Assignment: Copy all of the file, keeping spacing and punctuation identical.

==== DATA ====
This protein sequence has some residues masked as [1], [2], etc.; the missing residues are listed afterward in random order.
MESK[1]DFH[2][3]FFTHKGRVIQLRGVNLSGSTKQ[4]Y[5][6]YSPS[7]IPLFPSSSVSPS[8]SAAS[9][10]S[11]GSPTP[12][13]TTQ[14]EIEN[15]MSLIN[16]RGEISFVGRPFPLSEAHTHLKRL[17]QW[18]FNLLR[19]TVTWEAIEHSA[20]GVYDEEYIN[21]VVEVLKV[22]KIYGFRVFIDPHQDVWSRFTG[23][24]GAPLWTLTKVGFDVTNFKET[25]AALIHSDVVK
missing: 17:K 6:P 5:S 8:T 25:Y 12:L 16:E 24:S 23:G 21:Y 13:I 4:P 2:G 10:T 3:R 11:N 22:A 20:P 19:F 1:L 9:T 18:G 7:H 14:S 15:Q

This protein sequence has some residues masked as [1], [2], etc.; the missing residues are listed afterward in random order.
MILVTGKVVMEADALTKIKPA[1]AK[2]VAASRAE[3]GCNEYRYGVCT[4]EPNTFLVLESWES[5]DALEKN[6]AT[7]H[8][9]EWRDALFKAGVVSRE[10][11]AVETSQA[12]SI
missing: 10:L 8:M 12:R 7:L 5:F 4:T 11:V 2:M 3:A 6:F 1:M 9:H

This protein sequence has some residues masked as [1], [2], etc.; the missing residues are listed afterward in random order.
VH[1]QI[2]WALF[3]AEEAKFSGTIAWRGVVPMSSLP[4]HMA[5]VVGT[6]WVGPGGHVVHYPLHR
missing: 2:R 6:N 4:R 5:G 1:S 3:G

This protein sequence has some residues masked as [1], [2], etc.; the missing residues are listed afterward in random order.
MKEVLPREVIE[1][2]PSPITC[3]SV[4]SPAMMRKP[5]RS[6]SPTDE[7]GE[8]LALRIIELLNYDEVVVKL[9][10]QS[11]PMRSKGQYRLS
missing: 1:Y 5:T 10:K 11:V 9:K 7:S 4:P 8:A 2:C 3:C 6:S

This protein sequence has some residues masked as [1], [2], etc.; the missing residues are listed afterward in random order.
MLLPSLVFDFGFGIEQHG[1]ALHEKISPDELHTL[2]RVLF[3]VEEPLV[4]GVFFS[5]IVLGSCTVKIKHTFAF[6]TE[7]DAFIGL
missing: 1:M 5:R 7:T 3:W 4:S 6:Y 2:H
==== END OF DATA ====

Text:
This protein sequence has some residues masked as [1], [2], etc.; the missing residues are listed afterward in random order.
MESK[1]DFH[2][3]FFTHKGRVIQLRGVNLSGSTKQ[4]Y[5][6]YSPS[7]IPLFPSSSVSPS[8]SAAS[9][10]S[11]GSPTP[12][13]TTQ[14]EIEN[15]MSLIN[16]RGEISFVGRPFPLSEAHTHLKRL[17]QW[18]FNLLR[19]TVTWEAIEHSA[20]GVYDEEYIN[21]VVEVLKV[22]KIYGFRVFIDPHQDVWSRFTG[23][24]GAPLWTLTKVGFDVTNFKET[25]AALIHSDVVK
missing: 17:K 6:P 5:S 8:T 25:Y 12:L 16:E 24:S 23:G 21:Y 13:I 4:P 2:G 10:T 3:R 11:N 22:A 20:P 19:F 1:L 9:T 18:G 7:H 14:S 15:Q

This protein sequence has some residues masked as [1], [2], etc.; the missing residues are listed afterward in random order.
MILVTGKVVMEADALTKIKPA[1]AK[2]VAASRAE[3]GCNEYRYGVCT[4]EPNTFLVLESWES[5]DALEKN[6]AT[7]H[8][9]EWRDALFKAGVVSRE[10][11]AVETSQA[12]SI
missing: 10:L 8:M 12:R 7:L 5:F 4:T 11:V 2:M 3:A 6:F 1:M 9:H

This protein sequence has some residues masked as [1], [2], etc.; the missing residues are listed afterward in random order.
VH[1]QI[2]WALF[3]AEEAKFSGTIAWRGVVPMSSLP[4]HMA[5]VVGT[6]WVGPGGHVVHYPLHR
missing: 2:R 6:N 4:R 5:G 1:S 3:G

This protein sequence has some residues masked as [1], [2], etc.; the missing residues are listed afterward in random order.
MKEVLPREVIE[1][2]PSPITC[3]SV[4]SPAMMRKP[5]RS[6]SPTDE[7]GE[8]LALRIIELLNYDEVVVKL[9][10]QS[11]PMRSKGQYRLS
missing: 1:Y 5:T 10:K 11:V 9:K 7:S 4:P 8:A 2:C 3:C 6:S

This protein sequence has some residues masked as [1], [2], etc.; the missing residues are listed afterward in random order.
MLLPSLVFDFGFGIEQHG[1]ALHEKISPDELHTL[2]RVLF[3]VEEPLV[4]GVFFS[5]IVLGSCTVKIKHTFAF[6]TE[7]DAFIGL
missing: 1:M 5:R 7:T 3:W 4:S 6:Y 2:H